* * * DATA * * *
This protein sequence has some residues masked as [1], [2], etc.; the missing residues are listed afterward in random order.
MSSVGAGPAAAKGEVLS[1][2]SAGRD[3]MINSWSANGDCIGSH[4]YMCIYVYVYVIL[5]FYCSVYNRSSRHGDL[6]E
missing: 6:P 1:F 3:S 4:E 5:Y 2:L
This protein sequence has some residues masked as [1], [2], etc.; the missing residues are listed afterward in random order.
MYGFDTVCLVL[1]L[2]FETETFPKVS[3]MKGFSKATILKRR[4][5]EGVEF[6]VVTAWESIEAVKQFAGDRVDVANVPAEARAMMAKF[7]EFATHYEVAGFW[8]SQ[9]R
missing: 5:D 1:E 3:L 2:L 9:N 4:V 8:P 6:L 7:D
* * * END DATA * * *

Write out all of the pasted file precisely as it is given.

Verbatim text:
This protein sequence has some residues masked as [1], [2], etc.; the missing residues are listed afterward in random order.
MSSVGAGPAAAKGEVLS[1][2]SAGRD[3]MINSWSANGDCIGSH[4]YMCIYVYVYVIL[5]FYCSVYNRSSRHGDL[6]E
missing: 6:P 1:F 3:S 4:E 5:Y 2:L
This protein sequence has some residues masked as [1], [2], etc.; the missing residues are listed afterward in random order.
MYGFDTVCLVL[1]L[2]FETETFPKVS[3]MKGFSKATILKRR[4][5]EGVEF[6]VVTAWESIEAVKQFAGDRVDVANVPAEARAMMAKF[7]EFATHYEVAGFW[8]SQ[9]R
missing: 5:D 1:E 3:L 2:L 9:N 4:V 8:P 6:L 7:D